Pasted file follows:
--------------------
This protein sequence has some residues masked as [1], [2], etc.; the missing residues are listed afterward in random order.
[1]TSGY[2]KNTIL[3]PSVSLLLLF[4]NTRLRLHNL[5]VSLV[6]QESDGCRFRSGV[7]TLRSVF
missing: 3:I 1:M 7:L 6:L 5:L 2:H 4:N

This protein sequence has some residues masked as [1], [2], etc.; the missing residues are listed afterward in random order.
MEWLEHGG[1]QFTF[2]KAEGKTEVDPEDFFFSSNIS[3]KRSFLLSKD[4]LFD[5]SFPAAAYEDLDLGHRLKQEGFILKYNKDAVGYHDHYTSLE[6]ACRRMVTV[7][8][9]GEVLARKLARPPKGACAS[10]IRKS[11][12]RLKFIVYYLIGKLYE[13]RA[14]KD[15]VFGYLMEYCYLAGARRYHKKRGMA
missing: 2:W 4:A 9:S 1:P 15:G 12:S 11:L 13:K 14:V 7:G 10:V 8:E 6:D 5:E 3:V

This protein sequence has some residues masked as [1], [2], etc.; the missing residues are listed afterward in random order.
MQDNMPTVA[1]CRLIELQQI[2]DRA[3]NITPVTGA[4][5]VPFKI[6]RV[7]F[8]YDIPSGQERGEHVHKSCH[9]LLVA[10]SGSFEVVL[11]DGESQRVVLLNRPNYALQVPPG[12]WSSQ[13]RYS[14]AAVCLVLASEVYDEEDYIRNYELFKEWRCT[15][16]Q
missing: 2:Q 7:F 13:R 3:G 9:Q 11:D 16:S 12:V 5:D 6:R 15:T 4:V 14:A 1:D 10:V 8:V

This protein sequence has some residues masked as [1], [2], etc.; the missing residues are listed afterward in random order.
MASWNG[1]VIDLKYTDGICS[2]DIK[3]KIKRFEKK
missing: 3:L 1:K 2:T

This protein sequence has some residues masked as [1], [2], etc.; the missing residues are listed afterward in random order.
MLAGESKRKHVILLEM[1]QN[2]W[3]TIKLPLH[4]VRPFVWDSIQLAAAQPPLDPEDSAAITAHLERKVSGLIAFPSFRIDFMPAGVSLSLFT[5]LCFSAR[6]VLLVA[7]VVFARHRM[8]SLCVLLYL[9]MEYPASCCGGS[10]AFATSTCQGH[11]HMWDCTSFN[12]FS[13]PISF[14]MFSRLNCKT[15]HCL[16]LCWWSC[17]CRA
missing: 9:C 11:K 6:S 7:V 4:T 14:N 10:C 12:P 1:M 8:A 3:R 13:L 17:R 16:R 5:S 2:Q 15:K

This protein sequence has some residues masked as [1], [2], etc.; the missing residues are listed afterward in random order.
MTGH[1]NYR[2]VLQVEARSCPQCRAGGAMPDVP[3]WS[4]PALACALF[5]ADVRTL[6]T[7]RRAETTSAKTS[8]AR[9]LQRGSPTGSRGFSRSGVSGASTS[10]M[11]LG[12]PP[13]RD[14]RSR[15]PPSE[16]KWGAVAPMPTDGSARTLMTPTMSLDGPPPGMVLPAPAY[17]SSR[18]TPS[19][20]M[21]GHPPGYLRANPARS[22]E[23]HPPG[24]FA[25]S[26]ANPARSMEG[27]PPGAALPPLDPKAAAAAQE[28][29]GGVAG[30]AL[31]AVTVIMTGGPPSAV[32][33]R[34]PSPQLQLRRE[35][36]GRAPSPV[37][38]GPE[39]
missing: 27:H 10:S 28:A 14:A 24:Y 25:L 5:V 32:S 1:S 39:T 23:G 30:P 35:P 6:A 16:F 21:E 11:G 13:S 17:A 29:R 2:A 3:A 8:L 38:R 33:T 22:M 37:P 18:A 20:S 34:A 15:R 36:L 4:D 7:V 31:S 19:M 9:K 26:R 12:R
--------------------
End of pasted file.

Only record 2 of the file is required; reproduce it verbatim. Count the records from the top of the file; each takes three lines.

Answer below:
This protein sequence has some residues masked as [1], [2], etc.; the missing residues are listed afterward in random order.
MEWLEHGG[1]QFTF[2]KAEGKTEVDPEDFFFSSNIS[3]KRSFLLSKD[4]LFD[5]SFPAAAYEDLDLGHRLKQEGFILKYNKDAVGYHDHYTSLE[6]ACRRMVTV[7][8][9]GEVLARKLARPPKGACAS[10]IRKS[11][12]RLKFIVYYLIGKLYE[13]RA[14]KD[15]VFGYLMEYCYLAGARRYHKKRGMA
missing: 2:W 4:A 9:S 1:P 15:G 12:S 11:L 13:K 14:V 7:G 10:V 8:E 6:D 5:E 3:V